Last paragraph of the words on the wall – “This exhibition is not a display of “work clothes” but of garments for hypothetical, invented, coveted, imaginary jobs that actually invent new jobs for a new and different society. Today’s designers, including the 39 in this exhibition, work amid epochal changes – the decline of the myth of great masters and of the small factories of fine Italian design on the one side, and on the other, between the giant global entities of eastern virtual design and the complete subversion of centres of post-economic and post-industrial geography.  Nevertheless, there are those who attempt to discover new territories – empty spaces, experimental, staggering, radical and unknown. What would clothes look like not only for bakers, carpenters and tailors but also for an email eraser, a butterfly engineer, the one who looks for a needle in a haystack, a healer of the healthy, a survivor, or a quarreller?”

…. And now I think I am going to design an outfit for a ‘skeptical photoblog writer who has read too many words’.

Exhibit continues until 23 April

mosaic artwork in greens and yellows

Coxwell subway station is still in the midst of its renovations and upgrades.  As part of the project, the wall on the west and south sides of the station have been painted a bright yellow.   This yellow was then the canvas for a large number of mosaic creations.

some of the mosaic medallions on the Coxwell mosaic mural

below: The new mosaic mural covers the wall alongside the pathway that leads from Coxwell station to the Danforth.  The murals painted on the side of the Sunset Grill restaurant, on the opposite wall of the path, were there previously.

yellow Coxwell pathway mosiac mural with the murals from the restaurants beside the pathway

below: A beaver made from bits and pieces – with round eye and two large teeth.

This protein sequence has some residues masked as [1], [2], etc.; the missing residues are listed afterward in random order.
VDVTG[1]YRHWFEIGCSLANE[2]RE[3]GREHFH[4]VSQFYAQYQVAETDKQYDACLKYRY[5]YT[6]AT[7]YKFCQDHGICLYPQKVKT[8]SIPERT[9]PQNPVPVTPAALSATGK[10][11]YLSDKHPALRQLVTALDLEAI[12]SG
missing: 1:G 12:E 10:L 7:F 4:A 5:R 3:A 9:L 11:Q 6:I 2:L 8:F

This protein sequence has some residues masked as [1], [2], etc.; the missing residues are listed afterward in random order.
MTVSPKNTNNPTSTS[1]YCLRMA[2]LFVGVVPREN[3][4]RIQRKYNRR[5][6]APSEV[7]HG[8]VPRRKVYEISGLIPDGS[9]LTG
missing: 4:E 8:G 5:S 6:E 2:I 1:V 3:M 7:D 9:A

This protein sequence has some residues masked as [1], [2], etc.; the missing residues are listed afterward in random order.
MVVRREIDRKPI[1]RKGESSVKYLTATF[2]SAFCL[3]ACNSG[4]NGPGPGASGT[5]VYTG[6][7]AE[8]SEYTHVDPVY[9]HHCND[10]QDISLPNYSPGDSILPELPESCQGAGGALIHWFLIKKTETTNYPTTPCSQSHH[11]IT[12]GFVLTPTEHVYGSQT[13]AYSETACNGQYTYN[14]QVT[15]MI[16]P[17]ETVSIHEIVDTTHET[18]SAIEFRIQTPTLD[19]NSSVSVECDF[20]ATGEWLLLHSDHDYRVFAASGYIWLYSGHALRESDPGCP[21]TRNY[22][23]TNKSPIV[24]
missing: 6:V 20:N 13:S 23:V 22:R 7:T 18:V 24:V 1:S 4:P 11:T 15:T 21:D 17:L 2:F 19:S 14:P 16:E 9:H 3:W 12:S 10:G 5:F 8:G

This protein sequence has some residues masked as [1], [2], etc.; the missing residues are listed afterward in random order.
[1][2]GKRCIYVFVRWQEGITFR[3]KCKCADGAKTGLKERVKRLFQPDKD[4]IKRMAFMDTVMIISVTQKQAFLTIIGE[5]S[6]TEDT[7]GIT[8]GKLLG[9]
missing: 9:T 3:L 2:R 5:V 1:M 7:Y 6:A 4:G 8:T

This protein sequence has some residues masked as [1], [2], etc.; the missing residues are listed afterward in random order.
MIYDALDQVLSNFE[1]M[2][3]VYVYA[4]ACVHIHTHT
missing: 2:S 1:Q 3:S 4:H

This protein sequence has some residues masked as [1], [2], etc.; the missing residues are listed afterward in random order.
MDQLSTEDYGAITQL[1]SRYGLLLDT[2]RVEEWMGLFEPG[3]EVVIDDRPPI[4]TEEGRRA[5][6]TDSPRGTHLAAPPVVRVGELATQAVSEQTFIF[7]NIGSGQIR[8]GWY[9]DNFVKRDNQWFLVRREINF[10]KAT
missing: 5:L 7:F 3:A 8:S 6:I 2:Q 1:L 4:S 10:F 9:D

a beaver made with mosaic tiles and pieces of glass

below: At the corners of the mural are seed pods that have released their seeds to the wind.

mosaic representation of a large seed pod that hs released its seeds.

below: The south side of the subway station is adjacent to a Green P parking lot on Danforth.  Along this wall, a quote by Agnes MacPhail has been added below the mural.  “We meet all life’s greatest tests alone”.  Agnes MacPhail (1890-1954) was the first woman to be elected to the Canadian House of Commons where she served from 1921 to 1940.  After her time in federal politics, she represented the provincial riding of York East in the Ontario Legislature.  In 1951 she was responsible for Ontario’s first equal pay legislation.

A wall with a chainlink fence above it, a large green construction crane is behind the wire fence. The wall has been covered with a mural, yellow background and mosaic pictures on it. A quote runs along the bottom at ground level, white letters on black background, quote by Agnes MacPhail

A wall with a chainlink fence above it, a large green construction crane is behind the wire fence. The wall has been covered with a mural, yellow background and mosaic pictures on it. A quote runs along the bottom at ground level, white letters on black background,

below: West side of the wall, looking towards Strathmore Blvd.